12-MTA means 12 Month Treasury Average. This is an index used on adjustable rate mortgages (ARM). An ARM is a type of mortgage where the interest rate floats on an index. An index, in this context, is an external financial indicator.
Before you would want to explore the type of index used on an ARM. You would need to decide if you want an ARM or a fixed rate mortgage. There are good reasons for each type of loan and if you aren’t familiar with the pro’s and con’s of each type, stop reading right here and get some more background information.
I’ll assume that if you’re still reading you know that an ARM is the right sort of loan for you. One decision you’ll have to make about your ARM is what type of index will be used to calculate the rate you’ll pay. The rate is always the index percentage plus a margin. Generally, the more volatile an index is the lower the margin will be.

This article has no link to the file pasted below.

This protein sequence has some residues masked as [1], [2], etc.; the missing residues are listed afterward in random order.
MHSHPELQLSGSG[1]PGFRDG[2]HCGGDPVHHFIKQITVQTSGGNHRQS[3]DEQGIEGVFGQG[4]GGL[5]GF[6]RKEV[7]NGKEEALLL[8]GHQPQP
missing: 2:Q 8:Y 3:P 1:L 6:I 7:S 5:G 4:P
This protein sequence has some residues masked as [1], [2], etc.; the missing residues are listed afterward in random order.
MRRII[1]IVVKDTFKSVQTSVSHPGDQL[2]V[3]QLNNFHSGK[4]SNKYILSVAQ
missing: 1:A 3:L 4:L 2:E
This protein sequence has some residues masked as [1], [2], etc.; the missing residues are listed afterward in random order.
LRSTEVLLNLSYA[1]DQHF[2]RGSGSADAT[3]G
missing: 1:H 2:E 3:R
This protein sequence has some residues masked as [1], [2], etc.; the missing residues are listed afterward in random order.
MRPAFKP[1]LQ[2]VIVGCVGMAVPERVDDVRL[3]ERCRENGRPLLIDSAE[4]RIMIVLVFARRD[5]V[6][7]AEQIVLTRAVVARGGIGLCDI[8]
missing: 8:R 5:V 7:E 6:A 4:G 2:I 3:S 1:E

The 12-MTA or 12 Month Treasury Average is an average of averages. It is the 12 month average of the CMT which is an average of the monthly or weekly yield on US U.S. Treasury securities. U.S. Treasury securities are what the United States government sells to pay off its debts. U.S. Treasury securities include Treasury bills, notes, bonds and Treasury inflation-protected securities (TIPS).
Because the 12-MTA index is an average, it tends to move up and down more slowly than indexes that are based on spot prices. It is always based on the previous year’s CMT. If you keep track of the CMT, you’ll be able to fairly accurately predict what your interest rate will be a few months before it is recalculated.
With a spot index, you can see the general direction and get a pretty clear idea of where your new rate will be heading. But with a spot index, like the LIBOR, your rate is pegged to where the index is on the day its recalculated. If there is either a spike or a sudden drop, your new rate could be very different from what you expected.
If there is a downturn in the economy, it will be reflected in the CMT but because the 12-MTA lags behind a year, that won’t affect your mortgage rate for several months. If you watch the index, you could know what kind of rate hike you’ll see at the next annual review.
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